PaperCity Magazine

March 2017 - Dallas

Issue link:

Contents of this Issue


Page 77 of 95

(continued from page 75) 76 Lyn and John Muse's spectacular, neoclassical Preston Road estate. Casci also did the plasterwork for Nancy Dedman's French- inspired house, along with a vaulted ceiling for a private library inside Harlan Crow's historic residence, which was added in 2005. Kim and Justin Whitman's '80s-era Park Lane home, newly renovated by Wilson Fuqua, includes Casci plaster cornices in every room. "Plaster is like a ballet company or symphony," says Wilson. "For it to survive, you need patrons to support it." T h e b e a u t y o f p l a s t e r w o r k , especially with intricate molding, is that it's often more cost effi cient and accurate than carving wood, Marynick says. An artisan only has to carve the design A silicone mold for a plaster gargoyle Saws from every decade, dating to the 1930s Hemp has been used for centuries to give plaster strength. Casci buys its hemp from Panama. Mark Marynick, left, and Porter Fuqua, in their offi ce at Casci Plaster once for the plaster mold, then it can be replicated many times. Plaster is also more stable — hemp is added to give it strength — and won't shrink and split with temperature changes, as happens with wood. Plaster can be gilded, lacquered, or painted to look like wood, making it appropriate for historic restoration projects and ideal for fi reproof mantles. Marynick plans to build on the business Casci has already established. Its first website,, launches this month, and there's a trip to London in the works to discuss a licensing partnership of historic plaster designs with the Sir John Soane Museum. "I think Porter and I will own Casci forever," he says. To that, Porter adds, "It's something to be proud of."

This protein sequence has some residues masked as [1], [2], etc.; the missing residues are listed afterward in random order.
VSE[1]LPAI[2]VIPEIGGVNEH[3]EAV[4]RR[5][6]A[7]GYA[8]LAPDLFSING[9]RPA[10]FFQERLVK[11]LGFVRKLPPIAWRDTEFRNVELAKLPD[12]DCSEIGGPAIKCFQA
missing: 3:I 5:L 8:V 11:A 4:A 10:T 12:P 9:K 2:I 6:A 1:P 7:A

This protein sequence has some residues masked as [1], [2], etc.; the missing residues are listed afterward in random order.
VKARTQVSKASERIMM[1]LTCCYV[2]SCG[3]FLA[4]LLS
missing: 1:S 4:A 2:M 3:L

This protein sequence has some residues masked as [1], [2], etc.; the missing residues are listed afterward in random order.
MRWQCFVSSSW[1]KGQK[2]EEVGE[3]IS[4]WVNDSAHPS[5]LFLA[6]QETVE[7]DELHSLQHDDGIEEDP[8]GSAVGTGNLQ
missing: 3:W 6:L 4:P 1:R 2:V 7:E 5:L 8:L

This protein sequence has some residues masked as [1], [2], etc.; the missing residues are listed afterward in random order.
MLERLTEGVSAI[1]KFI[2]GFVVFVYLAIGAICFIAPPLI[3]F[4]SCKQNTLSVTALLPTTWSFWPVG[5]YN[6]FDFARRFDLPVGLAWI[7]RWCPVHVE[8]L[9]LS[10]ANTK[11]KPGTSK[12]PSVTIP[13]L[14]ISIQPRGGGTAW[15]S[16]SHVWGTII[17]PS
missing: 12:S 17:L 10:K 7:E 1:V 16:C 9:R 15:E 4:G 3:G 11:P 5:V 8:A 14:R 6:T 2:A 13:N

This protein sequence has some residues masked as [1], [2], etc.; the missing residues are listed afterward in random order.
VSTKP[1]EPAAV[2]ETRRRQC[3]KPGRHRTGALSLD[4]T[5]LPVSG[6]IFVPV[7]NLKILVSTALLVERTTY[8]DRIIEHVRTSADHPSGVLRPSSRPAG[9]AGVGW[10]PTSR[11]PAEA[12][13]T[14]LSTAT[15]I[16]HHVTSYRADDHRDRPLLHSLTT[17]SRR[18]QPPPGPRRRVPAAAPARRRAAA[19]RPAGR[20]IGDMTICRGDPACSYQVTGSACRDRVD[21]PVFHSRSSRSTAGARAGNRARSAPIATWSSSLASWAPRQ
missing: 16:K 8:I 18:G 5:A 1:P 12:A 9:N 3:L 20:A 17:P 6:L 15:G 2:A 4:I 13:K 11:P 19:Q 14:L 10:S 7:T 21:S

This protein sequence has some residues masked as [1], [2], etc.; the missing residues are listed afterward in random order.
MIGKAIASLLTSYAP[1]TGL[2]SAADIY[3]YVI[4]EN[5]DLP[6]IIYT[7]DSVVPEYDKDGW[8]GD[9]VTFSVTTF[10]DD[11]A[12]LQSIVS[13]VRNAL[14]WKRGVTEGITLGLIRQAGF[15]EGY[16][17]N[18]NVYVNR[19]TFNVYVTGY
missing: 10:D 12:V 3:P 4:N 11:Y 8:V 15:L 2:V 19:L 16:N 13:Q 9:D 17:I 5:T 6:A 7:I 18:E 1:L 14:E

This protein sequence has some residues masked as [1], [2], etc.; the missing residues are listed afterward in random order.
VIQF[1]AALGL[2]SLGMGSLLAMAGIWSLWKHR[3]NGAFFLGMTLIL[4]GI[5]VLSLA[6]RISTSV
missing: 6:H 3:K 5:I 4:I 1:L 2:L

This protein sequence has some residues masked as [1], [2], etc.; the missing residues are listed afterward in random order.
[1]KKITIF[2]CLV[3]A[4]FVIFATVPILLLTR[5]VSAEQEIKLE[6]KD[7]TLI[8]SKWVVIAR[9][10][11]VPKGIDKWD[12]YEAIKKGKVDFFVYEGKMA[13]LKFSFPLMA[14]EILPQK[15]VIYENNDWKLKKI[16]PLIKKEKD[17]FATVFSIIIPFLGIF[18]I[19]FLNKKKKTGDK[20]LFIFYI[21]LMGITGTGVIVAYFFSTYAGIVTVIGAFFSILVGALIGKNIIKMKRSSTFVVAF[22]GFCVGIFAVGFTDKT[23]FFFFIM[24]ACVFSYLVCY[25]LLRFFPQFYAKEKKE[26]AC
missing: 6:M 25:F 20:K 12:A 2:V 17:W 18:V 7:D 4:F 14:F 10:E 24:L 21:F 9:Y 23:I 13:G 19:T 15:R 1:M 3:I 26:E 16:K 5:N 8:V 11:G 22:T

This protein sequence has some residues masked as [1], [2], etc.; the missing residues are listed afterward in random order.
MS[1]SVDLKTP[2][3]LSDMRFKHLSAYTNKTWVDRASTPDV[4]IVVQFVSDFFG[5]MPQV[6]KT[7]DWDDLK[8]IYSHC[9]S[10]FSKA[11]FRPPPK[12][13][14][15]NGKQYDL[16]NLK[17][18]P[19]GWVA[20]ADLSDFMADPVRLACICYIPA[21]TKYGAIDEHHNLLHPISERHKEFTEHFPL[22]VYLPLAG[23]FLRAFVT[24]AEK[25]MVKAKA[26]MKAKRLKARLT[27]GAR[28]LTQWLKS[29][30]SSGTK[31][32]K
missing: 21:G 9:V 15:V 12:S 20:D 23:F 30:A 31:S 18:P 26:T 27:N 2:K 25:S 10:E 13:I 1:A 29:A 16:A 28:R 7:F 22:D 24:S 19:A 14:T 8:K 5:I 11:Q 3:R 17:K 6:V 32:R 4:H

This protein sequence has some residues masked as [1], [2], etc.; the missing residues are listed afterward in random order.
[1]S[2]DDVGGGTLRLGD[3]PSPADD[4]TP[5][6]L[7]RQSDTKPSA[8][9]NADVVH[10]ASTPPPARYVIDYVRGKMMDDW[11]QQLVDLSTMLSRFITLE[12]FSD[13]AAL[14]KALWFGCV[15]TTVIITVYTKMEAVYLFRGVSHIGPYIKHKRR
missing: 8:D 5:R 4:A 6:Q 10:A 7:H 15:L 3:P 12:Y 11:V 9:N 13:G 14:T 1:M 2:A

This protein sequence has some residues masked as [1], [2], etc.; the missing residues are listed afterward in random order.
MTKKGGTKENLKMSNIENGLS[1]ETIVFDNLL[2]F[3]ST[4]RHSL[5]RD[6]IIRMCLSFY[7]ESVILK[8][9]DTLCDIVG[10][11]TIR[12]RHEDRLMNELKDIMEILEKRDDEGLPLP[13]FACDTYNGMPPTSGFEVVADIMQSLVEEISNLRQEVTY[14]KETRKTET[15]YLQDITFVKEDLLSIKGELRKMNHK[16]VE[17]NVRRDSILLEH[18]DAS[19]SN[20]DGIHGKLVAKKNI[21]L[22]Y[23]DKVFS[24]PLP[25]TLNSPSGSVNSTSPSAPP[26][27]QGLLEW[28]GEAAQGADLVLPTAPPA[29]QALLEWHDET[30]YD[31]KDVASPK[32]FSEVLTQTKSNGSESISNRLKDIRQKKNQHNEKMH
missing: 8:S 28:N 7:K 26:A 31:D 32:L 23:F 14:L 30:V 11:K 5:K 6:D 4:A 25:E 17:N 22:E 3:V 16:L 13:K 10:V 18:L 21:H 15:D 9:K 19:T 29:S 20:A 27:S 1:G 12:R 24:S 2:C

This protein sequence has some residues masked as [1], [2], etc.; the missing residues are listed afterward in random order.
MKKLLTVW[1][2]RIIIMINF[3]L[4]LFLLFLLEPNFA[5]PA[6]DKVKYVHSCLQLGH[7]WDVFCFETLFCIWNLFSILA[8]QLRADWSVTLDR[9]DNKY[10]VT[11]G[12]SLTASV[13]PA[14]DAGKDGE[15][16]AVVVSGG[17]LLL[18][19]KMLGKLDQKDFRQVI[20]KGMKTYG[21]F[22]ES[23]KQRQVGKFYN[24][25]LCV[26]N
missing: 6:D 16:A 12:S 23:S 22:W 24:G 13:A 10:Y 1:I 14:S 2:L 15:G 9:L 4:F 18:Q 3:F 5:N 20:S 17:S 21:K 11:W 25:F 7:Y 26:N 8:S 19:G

Articles in this issue

Links on this page

Archives of this issue

view archives of PaperCity Magazine - March 2017 - Dallas